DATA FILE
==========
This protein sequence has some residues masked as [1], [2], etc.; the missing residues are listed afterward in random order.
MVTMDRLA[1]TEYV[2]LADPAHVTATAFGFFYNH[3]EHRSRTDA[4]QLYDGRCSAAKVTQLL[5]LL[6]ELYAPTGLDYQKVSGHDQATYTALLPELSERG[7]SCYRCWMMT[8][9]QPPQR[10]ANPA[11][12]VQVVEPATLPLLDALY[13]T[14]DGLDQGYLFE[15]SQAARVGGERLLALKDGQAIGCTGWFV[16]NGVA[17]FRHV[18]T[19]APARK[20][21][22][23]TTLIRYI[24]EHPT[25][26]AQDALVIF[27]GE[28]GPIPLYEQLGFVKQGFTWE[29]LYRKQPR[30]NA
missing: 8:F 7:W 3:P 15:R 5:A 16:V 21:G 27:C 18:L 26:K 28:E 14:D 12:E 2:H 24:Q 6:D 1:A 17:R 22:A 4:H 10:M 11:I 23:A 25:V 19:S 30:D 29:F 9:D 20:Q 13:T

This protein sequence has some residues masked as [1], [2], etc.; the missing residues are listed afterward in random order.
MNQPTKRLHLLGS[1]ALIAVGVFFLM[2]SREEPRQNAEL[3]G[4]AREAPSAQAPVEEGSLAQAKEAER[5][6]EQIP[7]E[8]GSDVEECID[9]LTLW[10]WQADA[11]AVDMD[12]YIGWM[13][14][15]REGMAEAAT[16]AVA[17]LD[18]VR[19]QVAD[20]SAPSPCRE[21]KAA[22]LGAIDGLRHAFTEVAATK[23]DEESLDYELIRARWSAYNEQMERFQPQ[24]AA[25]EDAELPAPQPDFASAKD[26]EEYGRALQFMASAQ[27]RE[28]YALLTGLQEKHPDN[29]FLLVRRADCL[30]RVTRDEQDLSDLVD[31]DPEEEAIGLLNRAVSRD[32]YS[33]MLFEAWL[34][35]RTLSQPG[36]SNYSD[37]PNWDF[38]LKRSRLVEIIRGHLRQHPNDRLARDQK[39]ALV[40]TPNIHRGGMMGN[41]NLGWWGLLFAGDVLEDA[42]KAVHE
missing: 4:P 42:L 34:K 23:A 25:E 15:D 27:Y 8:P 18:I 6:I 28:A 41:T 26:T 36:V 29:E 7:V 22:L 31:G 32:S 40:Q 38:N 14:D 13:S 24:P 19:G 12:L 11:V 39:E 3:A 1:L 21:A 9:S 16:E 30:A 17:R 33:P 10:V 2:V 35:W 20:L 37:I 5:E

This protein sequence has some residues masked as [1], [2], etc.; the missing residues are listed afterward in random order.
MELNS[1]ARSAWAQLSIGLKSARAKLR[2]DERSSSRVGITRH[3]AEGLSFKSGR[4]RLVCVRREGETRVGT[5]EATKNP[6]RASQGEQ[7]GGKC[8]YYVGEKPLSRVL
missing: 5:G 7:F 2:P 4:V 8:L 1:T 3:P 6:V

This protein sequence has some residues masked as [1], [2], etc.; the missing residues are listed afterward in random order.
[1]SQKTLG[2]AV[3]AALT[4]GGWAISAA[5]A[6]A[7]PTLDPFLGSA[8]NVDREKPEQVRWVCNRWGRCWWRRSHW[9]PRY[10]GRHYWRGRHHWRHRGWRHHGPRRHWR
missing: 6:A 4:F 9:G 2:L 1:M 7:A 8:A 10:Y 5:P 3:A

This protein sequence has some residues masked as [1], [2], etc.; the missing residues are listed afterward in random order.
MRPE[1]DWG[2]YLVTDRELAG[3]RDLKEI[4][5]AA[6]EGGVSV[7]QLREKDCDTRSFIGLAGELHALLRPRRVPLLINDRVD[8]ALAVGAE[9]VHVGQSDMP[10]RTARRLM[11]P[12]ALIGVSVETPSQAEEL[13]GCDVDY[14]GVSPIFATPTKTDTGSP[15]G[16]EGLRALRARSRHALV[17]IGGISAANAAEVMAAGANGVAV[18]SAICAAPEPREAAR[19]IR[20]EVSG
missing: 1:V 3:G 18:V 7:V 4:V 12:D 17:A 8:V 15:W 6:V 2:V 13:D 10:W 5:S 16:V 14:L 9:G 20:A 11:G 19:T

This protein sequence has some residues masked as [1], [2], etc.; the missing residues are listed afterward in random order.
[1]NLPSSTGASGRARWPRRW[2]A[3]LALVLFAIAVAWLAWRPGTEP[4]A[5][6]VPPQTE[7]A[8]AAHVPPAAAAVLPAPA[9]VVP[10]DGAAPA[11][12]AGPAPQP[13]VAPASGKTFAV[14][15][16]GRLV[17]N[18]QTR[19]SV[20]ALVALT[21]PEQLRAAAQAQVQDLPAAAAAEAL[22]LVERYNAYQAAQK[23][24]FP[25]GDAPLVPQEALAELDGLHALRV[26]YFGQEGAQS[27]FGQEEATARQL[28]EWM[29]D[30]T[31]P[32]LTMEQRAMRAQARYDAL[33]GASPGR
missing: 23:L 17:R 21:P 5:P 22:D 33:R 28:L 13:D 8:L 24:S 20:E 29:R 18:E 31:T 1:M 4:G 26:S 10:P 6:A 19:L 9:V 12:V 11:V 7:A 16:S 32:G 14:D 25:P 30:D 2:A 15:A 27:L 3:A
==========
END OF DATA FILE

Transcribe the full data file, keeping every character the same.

This protein sequence has some residues masked as [1], [2], etc.; the missing residues are listed afterward in random order.
MVTMDRLA[1]TEYV[2]LADPAHVTATAFGFFYNH[3]EHRSRTDA[4]QLYDGRCSAAKVTQLL[5]LL[6]ELYAPTGLDYQKVSGHDQATYTALLPELSERG[7]SCYRCWMMT[8][9]QPPQR[10]ANPA[11][12]VQVVEPATLPLLDALY[13]T[14]DGLDQGYLFE[15]SQAARVGGERLLALKDGQAIGCTGWFV[16]NGVA[17]FRHV[18]T[19]APARK[20][21][22][23]TTLIRYI[24]EHPT[25][26]AQDALVIF[27]GE[28]GPIPLYEQLGFVKQGFTWE[29]LYRKQPR[30]NA
missing: 8:F 7:W 3:P 15:R 5:A 16:V 21:G 27:C 18:L 26:K 28:E 14:D 12:E 2:H 24:Q 6:D 1:A 17:R 22:A 4:H 10:M 11:I 23:A 25:V 19:S 30:D 29:F 9:D 20:Q 13:T

This protein sequence has some residues masked as [1], [2], etc.; the missing residues are listed afterward in random order.
MNQPTKRLHLLGS[1]ALIAVGVFFLM[2]SREEPRQNAEL[3]G[4]AREAPSAQAPVEEGSLAQAKEAER[5][6]EQIP[7]E[8]GSDVEECID[9]LTLW[10]WQADA[11]AVDMD[12]YIGWM[13][14][15]REGMAEAAT[16]AVA[17]LD[18]VR[19]QVAD[20]SAPSPCRE[21]KAA[22]LGAIDGLRHAFTEVAATK[23]DEESLDYELIRARWSAYNEQMERFQPQ[24]AA[25]EDAELPAPQPDFASAKD[26]EEYGRALQFMASAQ[27]RE[28]YALLTGLQEKHPDN[29]FLLVRRADCL[30]RVTRDEQDLSDLVD[31]DPEEEAIGLLNRAVSRD[32]YS[33]MLFEAWL[34][35]RTLSQPG[36]SNYSD[37]PNWDF[38]LKRSRLVEIIRGHLRQHPNDRLARDQK[39]ALV[40]TPNIHRGGMMGN[41]NLGWWGLLFAGDVLEDA[42]KAVHE
missing: 4:P 42:L 34:K 23:A 25:E 15:D 27:Y 8:P 18:I 6:I 28:A 41:T 26:T 36:V 29:E 7:V 22:L 31:G 32:S 40:Q 38:N 14:D 13:S 24:P 19:G 12:L 11:V 39:E 3:A 1:L 21:A 9:S 16:E 30:A 17:R 33:P 10:V 2:V 35:W 20:L 37:I 5:E

This protein sequence has some residues masked as [1], [2], etc.; the missing residues are listed afterward in random order.
MELNS[1]ARSAWAQLSIGLKSARAKLR[2]DERSSSRVGITRH[3]AEGLSFKSGR[4]RLVCVRREGETRVGT[5]EATKNP[6]RASQGEQ[7]GGKC[8]YYVGEKPLSRVL
missing: 5:G 7:F 2:P 4:V 8:L 1:T 3:P 6:V

This protein sequence has some residues masked as [1], [2], etc.; the missing residues are listed afterward in random order.
[1]SQKTLG[2]AV[3]AALT[4]GGWAISAA[5]A[6]A[7]PTLDPFLGSA[8]NVDREKPEQVRWVCNRWGRCWWRRSHW[9]PRY[10]GRHYWRGRHHWRHRGWRHHGPRRHWR
missing: 6:A 4:F 9:G 2:L 1:M 7:A 8:A 10:Y 5:P 3:A

This protein sequence has some residues masked as [1], [2], etc.; the missing residues are listed afterward in random order.
MRPE[1]DWG[2]YLVTDRELAG[3]RDLKEI[4][5]AA[6]EGGVSV[7]QLREKDCDTRSFIGLAGELHALLRPRRVPLLINDRVD[8]ALAVGAE[9]VHVGQSDMP[10]RTARRLM[11]P[12]ALIGVSVETPSQAEEL[13]GCDVDY[14]GVSPIFATPTKTDTGSP[15]G[16]EGLRALRARSRHALV[17]IGGISAANAAEVMAAGANGVAV[18]SAICAAPEPREAAR[19]IR[20]EVSG
missing: 1:V 3:G 18:V 7:V 4:V 12:D 17:A 8:V 15:W 6:V 2:V 13:D 10:W 5:S 16:V 14:L 9:G 20:A 11:G 19:T

This protein sequence has some residues masked as [1], [2], etc.; the missing residues are listed afterward in random order.
[1]NLPSSTGASGRARWPRRW[2]A[3]LALVLFAIAVAWLAWRPGTEP[4]A[5][6]VPPQTE[7]A[8]AAHVPPAAAAVLPAPA[9]VVP[10]DGAAPA[11][12]AGPAPQP[13]VAPASGKTFAV[14][15][16]GRLV[17]N[18]QTR[19]SV[20]ALVALT[21]PEQLRAAAQAQVQDLPAAAAAEAL[22]LVERYNAYQAAQK[23][24]FP[25]GDAPLVPQEALAELDGLHALRV[26]YFGQEGAQS[27]FGQEEATARQL[28]EWM[29]D[30]T[31]P[32]LTMEQRAMRAQARYDAL[33]GASPGR
missing: 23:L 17:R 21:P 5:P 22:D 33:R 28:L 13:D 8:L 24:S 20:E 29:R 18:E 31:T 1:M 4:G 26:S 10:P 6:A 19:L 9:V 12:V 11:V 7:A 16:S 32:G 14:D 25:P 30:D 2:A 15:A 27:L 3:A